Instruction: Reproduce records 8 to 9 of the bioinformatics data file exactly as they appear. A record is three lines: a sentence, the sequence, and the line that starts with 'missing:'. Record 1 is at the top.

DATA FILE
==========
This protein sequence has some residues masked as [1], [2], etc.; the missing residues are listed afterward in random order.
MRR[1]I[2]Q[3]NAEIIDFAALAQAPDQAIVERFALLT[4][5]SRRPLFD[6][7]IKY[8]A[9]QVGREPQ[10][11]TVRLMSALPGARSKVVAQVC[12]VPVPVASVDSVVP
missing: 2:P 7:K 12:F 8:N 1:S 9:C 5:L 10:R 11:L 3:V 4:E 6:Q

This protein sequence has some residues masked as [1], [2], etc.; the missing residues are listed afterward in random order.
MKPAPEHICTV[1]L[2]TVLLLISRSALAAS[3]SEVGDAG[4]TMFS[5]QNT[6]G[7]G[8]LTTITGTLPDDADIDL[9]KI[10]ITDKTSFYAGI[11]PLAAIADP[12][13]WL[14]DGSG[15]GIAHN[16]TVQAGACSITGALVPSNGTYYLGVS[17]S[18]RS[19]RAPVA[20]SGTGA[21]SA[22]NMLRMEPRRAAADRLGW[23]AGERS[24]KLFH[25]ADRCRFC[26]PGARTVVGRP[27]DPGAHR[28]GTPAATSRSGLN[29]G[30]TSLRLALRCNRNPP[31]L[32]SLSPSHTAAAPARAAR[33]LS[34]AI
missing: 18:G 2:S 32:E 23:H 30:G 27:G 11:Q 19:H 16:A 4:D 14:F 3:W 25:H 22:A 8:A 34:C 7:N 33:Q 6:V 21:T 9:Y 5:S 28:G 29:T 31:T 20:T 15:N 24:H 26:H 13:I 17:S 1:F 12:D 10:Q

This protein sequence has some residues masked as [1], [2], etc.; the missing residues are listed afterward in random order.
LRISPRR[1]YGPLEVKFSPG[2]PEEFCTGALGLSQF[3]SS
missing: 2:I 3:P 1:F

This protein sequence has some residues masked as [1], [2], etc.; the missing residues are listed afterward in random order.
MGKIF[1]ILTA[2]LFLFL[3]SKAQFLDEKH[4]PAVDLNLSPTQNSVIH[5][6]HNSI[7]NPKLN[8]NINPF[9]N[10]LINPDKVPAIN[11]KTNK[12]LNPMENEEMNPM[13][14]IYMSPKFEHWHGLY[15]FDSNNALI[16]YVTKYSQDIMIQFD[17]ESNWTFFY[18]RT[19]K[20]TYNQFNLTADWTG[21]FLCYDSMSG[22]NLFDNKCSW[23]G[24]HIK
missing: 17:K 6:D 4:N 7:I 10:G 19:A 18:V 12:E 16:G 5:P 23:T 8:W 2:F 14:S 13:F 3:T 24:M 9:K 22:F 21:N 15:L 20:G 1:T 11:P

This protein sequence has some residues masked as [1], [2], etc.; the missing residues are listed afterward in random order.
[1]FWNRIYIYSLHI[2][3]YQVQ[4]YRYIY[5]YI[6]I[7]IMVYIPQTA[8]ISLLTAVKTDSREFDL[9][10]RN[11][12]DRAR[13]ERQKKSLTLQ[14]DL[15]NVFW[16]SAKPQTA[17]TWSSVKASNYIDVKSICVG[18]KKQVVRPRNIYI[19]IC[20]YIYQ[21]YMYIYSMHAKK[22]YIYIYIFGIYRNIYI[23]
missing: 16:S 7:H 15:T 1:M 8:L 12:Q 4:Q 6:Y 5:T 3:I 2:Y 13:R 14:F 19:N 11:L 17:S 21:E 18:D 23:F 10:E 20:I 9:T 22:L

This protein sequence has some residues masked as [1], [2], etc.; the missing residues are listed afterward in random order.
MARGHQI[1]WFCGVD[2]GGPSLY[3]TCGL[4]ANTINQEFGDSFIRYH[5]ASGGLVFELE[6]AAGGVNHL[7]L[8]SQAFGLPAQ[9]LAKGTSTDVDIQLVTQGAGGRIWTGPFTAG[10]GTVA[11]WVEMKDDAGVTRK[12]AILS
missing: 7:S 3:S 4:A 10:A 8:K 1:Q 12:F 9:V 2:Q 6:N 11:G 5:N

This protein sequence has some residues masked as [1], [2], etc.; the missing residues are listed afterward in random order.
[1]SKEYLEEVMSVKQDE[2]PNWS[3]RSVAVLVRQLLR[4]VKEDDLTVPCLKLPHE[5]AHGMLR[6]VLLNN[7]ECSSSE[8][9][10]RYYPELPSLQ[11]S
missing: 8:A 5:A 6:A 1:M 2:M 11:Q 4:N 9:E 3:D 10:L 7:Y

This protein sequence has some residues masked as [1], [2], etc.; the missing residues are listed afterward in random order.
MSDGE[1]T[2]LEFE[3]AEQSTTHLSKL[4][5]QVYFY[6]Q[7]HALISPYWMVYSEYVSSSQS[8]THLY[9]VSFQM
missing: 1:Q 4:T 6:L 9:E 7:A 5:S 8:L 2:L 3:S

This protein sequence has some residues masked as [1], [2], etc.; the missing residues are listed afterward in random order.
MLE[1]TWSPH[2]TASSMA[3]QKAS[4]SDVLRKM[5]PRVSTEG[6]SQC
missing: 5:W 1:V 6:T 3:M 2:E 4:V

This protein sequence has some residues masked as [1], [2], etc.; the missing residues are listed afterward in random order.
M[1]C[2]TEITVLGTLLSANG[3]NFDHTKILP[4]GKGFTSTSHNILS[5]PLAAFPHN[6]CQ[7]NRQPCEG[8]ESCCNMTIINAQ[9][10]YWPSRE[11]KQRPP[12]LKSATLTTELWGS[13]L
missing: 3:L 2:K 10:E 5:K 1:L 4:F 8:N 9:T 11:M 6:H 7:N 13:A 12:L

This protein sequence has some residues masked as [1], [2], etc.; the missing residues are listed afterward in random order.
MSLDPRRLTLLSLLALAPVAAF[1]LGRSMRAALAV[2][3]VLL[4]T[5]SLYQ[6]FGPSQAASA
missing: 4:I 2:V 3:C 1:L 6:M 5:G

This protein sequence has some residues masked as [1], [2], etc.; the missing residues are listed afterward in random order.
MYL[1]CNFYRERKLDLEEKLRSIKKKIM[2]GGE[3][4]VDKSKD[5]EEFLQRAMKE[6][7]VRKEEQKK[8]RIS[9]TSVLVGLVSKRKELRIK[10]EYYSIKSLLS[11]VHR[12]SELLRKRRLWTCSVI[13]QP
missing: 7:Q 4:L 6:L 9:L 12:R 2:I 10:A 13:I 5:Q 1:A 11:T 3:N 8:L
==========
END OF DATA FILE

This protein sequence has some residues masked as [1], [2], etc.; the missing residues are listed afterward in random order.
MSDGE[1]T[2]LEFE[3]AEQSTTHLSKL[4][5]QVYFY[6]Q[7]HALISPYWMVYSEYVSSSQS[8]THLY[9]VSFQM
missing: 1:Q 4:T 6:L 9:E 7:A 5:S 8:L 2:L 3:S

This protein sequence has some residues masked as [1], [2], etc.; the missing residues are listed afterward in random order.
MLE[1]TWSPH[2]TASSMA[3]QKAS[4]SDVLRKM[5]PRVSTEG[6]SQC
missing: 5:W 1:V 6:T 3:M 2:E 4:V